Khoja Zia-ud-din Akhund
خواجہ ضیاء الدین آخوند
He was from Tashmalik or Tashbaligh aka stone town to the west of Kashghar. He rebelled and with a party of Kyrgyz raided the Chinese outposts. He was soon captured and executed but his son Ashraf Beg carried on the war till he shared the same fate. His young brother, however, was sent to Beijing where he was executed on attaining full age.
1816 C.E.
Qing dynasty ruled without disturbance again till 1825 C.E.
Jahangir Khoja
خواجہ جہانگیر
Syed Jahangir Sultan
سید جہانگیر سلطان
With the help of his Khanate of Kokand and Kyrgyz allies he took Kashgar in 1825.On the fall of Kashghar the people of Yangihissar, Yarkand and Khotan rose simultaneously and massacring the Chinese everywhere razed their forts and joined the service of the Khoja. But the Khoja immediately ran into trouble with his allies from Khanate of Kokand and they began to fight amongst themselves. By September, 1827, the Chinese collected in Aksu an army of 70,000, under command of military governor of Ili, Chang Ling, and in January, 1828, moved against Jahangir Khoja. He was defeated at the Battle of Yangabad and fled in despair till his own Kyrgyz allies fearing the Chinese, handed him over to them. He was taken to China and Daoguang Emperor was pleased of the Chinese success had the Khoja first tortured and then executed. The Chinese recovering possession of the revolted cities re-established their authority by numerous executions and tortures and confiscations and by the transportation of twelve thousand Muslim families from Kashghar region to Ghulja where they were settled as serfs under the name of Taranchi or those who sweat i.e. laborers.
1825 – 1828 C.E.
Qing dynasty rule restored.
Yusuf Khoja
خواجہ یوسف
Muhammad Ali Khan, the Khan of Kokand had recently annexed Kyrgyz territories and now decided in 1829 to attack the Chinese. For this purpose he invited Yusuf Khoja the elder brother of Jahangir Khoja from Bukhara and set him on the throne of his ancestors. Yusuf took the field in September 1830 with a force of 20,000 men mostly Andijan and Tashkent troops with some Karatigin levies and Kashghar refugees all under the command of Mingbashi Haq Quli Beg, a brother in law of Muhammad Ali Khan. The Chinese with 3,000 men advanced to oppose them but were defeated at Mingyol and the invaders pushing on seized Kashghar where Yusuf was at once set on the throne. Yangihissar, Yarkand, Khotan and Aksu up to the Muzart Pass quickly fell into his possession and the Chinese as before were everywhere massacred while the arrival of their troops from Ghulja was delayed for want of carriage. This advance of the Kokand army roused the hostility of Emirate of Bukhara against Andijan and Muhammad Ali Khan to avert the attack threatened by Nasr-Allah Khan bin Haydar Tora at once recalled his General Haq Quli Beg and Yusuf unable to hold his position unsupported amongst the fickle Muslims of Kashghar returned with him in November or December after a rule of only ninety days.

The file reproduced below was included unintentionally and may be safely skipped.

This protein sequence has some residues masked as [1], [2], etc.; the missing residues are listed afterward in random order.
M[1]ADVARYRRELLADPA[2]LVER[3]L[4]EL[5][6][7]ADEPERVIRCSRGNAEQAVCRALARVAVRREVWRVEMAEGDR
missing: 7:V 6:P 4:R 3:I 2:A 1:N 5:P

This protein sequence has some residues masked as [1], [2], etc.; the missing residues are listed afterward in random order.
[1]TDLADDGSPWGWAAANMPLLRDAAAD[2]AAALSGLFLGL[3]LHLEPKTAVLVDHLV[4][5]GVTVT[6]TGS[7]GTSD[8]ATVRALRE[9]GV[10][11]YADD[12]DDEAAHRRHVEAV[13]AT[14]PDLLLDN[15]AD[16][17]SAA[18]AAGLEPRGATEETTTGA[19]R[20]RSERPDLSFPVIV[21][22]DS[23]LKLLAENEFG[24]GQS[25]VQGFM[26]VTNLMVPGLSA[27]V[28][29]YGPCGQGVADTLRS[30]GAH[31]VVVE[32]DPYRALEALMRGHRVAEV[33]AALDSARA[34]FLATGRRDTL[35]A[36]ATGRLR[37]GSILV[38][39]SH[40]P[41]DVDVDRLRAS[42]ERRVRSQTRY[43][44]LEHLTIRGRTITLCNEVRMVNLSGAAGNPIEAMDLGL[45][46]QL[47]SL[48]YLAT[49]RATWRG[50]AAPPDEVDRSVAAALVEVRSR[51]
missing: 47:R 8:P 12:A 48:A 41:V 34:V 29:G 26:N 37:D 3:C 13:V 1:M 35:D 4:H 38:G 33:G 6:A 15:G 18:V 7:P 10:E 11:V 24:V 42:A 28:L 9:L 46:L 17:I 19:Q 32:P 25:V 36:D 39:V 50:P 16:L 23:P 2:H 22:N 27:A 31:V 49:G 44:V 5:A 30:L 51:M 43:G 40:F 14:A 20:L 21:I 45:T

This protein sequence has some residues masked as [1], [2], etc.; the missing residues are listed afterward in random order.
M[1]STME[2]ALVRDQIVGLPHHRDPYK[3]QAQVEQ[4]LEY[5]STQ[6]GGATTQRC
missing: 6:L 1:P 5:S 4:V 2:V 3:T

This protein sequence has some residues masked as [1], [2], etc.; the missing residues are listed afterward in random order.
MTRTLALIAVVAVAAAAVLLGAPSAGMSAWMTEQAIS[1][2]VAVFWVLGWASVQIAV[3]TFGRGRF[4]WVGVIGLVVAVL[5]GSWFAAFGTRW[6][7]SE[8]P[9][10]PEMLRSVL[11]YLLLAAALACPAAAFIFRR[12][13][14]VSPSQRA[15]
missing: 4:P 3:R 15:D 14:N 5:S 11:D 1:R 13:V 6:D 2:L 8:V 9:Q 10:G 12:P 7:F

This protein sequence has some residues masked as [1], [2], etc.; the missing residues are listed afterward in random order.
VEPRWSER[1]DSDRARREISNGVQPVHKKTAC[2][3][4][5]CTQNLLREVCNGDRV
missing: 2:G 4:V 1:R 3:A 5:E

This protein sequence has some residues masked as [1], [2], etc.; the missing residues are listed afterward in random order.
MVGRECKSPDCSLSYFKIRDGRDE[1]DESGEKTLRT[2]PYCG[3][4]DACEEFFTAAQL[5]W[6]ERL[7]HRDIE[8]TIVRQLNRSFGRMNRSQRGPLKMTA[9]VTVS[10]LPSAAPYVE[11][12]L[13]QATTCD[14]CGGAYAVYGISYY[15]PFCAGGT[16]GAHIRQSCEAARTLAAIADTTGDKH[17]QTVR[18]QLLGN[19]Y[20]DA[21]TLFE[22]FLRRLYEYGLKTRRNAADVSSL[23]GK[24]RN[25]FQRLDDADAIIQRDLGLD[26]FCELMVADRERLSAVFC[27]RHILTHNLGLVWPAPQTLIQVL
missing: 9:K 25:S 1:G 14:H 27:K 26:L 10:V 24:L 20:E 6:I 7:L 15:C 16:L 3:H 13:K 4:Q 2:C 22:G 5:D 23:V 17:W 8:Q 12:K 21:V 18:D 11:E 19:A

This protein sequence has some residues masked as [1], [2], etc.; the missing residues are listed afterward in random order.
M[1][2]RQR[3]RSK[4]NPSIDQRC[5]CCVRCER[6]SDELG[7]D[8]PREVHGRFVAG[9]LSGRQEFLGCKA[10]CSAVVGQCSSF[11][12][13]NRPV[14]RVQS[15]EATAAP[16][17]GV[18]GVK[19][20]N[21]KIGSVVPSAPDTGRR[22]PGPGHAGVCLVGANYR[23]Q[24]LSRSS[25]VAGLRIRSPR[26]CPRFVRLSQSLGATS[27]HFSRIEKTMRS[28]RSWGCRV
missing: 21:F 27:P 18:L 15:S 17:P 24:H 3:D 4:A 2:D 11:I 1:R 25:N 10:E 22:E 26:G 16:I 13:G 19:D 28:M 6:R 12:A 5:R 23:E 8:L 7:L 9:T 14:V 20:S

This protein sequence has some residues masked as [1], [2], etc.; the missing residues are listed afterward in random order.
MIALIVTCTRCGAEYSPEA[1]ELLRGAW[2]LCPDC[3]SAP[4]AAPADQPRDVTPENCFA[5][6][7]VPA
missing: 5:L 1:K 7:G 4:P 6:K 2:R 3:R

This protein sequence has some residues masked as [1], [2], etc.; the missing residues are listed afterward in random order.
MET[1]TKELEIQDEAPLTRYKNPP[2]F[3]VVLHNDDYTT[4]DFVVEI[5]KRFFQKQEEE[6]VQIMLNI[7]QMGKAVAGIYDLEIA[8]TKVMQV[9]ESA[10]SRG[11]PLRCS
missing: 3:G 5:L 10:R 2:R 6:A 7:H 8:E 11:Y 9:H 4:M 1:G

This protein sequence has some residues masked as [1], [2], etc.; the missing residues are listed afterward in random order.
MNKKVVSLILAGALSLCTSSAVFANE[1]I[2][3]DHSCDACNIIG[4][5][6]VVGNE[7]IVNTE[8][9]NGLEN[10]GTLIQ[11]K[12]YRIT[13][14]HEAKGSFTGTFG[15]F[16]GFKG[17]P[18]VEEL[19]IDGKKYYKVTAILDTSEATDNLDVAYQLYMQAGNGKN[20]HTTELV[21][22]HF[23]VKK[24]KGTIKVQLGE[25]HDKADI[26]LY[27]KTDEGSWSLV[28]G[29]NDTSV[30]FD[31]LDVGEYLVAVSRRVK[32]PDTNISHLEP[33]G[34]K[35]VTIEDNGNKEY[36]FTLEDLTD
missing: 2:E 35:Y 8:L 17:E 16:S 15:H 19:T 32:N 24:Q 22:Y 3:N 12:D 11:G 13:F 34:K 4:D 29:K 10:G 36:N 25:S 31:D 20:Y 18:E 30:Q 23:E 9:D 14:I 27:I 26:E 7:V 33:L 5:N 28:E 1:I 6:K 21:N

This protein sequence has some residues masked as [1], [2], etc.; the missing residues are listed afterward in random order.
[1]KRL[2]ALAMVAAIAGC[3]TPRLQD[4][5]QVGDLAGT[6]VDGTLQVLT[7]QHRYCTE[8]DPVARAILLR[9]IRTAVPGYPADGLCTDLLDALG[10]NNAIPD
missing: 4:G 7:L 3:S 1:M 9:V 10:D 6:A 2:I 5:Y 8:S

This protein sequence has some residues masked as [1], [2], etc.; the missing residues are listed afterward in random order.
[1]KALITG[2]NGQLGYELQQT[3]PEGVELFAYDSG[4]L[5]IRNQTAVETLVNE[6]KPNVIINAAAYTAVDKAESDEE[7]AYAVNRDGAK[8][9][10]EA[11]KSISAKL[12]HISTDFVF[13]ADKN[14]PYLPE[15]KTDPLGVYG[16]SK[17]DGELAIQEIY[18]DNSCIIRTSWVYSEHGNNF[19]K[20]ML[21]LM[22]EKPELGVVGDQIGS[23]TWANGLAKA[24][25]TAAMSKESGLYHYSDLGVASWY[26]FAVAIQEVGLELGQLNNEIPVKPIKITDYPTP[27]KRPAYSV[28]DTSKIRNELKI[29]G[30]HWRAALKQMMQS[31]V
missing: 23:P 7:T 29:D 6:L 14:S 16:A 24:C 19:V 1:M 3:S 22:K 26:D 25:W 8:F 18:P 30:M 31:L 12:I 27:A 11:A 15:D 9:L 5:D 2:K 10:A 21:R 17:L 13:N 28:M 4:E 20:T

1830 C.E.
Qing dynasty changed its policy in the region due to the rising influence and power of the Khanate of Kokand under Muhammad Ali Khan and practically gave up control of the trade and certain revenues of the region in a treaty to him in 1831–32 C.E. On his part Muhammad Ali Khan was to restrain the Khojas and he consequently strictly watched their movements.
ظہور الدین
1832 – 1846 C.E.
Revolt of Haft Khojajan
(Revolt of the Seven Khojas)
It was conducted by that number of the members of the Aq Taghliqs. The eldest of these was Ehsan Khan Khoja commonly called Katta Tora or Great Lord and amongst the others were Khoja Buzurg Khan, Khoja Wali Khan, Khoja Kichik Khan and Khoja Tawakkul Khan all of whom subsequently figured in the conquest of the country by Yaqub Beg Atalik Ghazi.
1846 C.E.
Eshan Khan Khoja
خواجہ ایشان خان
Katta Tora now assumed the government in Kashghar and appointed the others to the surrounding towns and settlements. He and his kinsmen began to pillage the houses of the government officials appointed by the Chinese and seizing their wives and daughters to stock their harems at once abandoned themselves to a course of unbridled licentiousness and debauchery their troops the while besieging the Chinese garrison shut up in the Mangshin. But within 75 days the Chinese arrived and defeated the Khojas at the Battle of Kok Rabat.